On 23 October, Gary Born participated in a Fireside Chat titled “How to Become a Star in International Arbitration in Five (Easy?) Steps, and is it Still Possible?”. The interview took place in Moscow and was conducted by Sergey Usoskin of Double Bridge Law, and Mikhail Kalinin of Norton Rose Fulbright. It was moderated by Alexandra Shmarko of Baker McKenzie and covered a series of questions about careers in, and the future of, international arbitration.
Key takeaways are summarised below, while the full interview is available to watch here.
The chat kicked off with Mr Born’s thoughts on the five steps proposed as key to start a career in international arbitration.
First, international arbitration requires its practitioners to speak a variety of languages. While English is a prerequisite, speaking other languages represents a potential advantage. Mr Born noted that Spanish is becoming increasingly important and that Latin America enjoys enduring strength as a source of disputes. Portuguese may present an opportunity to stand out, as Brazilian arbitrations have been increasing in number over the last two years. Other languages, such as Russian, are important for the critical client relationship aspects of work as counsel.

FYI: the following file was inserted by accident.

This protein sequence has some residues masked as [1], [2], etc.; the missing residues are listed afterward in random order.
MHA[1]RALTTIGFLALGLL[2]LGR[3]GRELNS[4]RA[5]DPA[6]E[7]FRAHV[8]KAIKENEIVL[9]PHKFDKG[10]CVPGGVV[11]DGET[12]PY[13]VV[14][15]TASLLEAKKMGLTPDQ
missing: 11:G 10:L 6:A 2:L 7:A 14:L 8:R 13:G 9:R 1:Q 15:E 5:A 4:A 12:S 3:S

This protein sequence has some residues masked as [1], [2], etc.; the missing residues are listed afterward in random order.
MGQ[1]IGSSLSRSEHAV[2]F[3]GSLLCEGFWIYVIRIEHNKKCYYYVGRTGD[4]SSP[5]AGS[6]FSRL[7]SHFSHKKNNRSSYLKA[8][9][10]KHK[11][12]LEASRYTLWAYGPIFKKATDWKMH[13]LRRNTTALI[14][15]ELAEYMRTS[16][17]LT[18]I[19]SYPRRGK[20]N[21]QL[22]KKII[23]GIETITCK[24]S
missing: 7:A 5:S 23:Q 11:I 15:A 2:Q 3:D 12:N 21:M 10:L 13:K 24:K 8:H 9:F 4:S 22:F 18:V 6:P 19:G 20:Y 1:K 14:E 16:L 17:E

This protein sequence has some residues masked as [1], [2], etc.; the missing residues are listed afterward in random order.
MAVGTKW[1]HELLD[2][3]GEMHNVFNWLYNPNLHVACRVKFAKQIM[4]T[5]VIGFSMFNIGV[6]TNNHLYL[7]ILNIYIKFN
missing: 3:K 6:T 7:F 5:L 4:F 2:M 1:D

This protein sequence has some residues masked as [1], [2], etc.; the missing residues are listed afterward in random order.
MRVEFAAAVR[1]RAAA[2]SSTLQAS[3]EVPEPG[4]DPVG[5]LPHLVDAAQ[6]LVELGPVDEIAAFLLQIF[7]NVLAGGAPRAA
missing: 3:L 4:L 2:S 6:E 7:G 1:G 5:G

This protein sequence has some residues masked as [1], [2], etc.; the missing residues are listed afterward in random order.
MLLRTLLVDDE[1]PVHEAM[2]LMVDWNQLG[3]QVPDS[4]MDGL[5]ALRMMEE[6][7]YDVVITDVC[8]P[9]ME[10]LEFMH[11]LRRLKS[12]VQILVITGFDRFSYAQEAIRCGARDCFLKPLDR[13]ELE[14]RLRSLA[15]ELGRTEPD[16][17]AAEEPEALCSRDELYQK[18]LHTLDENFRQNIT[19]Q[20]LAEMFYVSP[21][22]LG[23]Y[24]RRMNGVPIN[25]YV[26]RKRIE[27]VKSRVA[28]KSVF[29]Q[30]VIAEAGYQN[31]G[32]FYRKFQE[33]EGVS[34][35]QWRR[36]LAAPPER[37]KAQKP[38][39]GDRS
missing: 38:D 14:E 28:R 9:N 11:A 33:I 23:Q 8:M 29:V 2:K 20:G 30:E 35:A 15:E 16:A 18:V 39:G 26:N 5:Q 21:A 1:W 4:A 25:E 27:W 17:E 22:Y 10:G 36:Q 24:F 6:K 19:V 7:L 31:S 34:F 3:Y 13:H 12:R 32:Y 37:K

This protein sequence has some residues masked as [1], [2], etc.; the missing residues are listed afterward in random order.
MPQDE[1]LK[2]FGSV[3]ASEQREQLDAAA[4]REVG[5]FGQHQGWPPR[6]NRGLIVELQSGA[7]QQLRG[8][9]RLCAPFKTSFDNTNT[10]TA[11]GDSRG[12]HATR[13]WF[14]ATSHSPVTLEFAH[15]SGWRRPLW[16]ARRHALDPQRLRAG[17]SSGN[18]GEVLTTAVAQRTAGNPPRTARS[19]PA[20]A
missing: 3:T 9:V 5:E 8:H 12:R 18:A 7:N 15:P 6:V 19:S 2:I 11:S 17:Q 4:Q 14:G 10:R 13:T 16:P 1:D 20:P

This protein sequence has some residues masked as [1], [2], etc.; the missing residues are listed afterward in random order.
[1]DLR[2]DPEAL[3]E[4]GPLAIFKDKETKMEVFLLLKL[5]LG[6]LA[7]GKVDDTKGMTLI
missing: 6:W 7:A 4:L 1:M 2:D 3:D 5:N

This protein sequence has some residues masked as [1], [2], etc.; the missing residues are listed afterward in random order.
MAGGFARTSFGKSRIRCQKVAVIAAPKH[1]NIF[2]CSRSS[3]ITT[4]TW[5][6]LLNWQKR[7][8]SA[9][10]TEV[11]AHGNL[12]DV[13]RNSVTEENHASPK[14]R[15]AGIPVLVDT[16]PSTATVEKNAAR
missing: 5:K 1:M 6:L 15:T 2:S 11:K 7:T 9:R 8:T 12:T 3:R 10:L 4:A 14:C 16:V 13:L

Second, Mr Born shared his opinion on international moot courts. While acknowledging that they are great fun, he suggested that participation in a moot court is not in and of itself decisive for hiring. However, he observed that there is a natural affinity between the characteristics required for successful participation in moot courts and those characteristics which law firms seek. He also stressed the value of activities such as taking other law courses, attending international events, undertaking internships at law firms, and writing articles to demonstrate ambition and ability.
Third, Mr Born addressed a question on LL.M. programmes and internships at arbitral institutions. He answered that specialised LL.M. programs would not be his first choice and suggested taking a general LL.M. instead. The reason for that is twofold; firstly, a lot of firms operate firmwide hiring and evaluate the general legal knowledge of graduates, and secondly arbitration requires knowledge in other substantive legal areas, often including corporate and commercial law.
He recommended internships at arbitral institutions as a more effective way forward for graduates, both timewise and in terms of the costs. Inside an arbitral institution you can experience arbitration in a completely different way; instead of the details of a particular case you will see the broad sweep of the entire process. In three to six months 150 cases come in, and you will see 150 different requests for arbitration, tribunals and awards, which is an enlightening experience. You will also have an important addition to your CV, which law firms will value as a resource and a sales point to potential clients.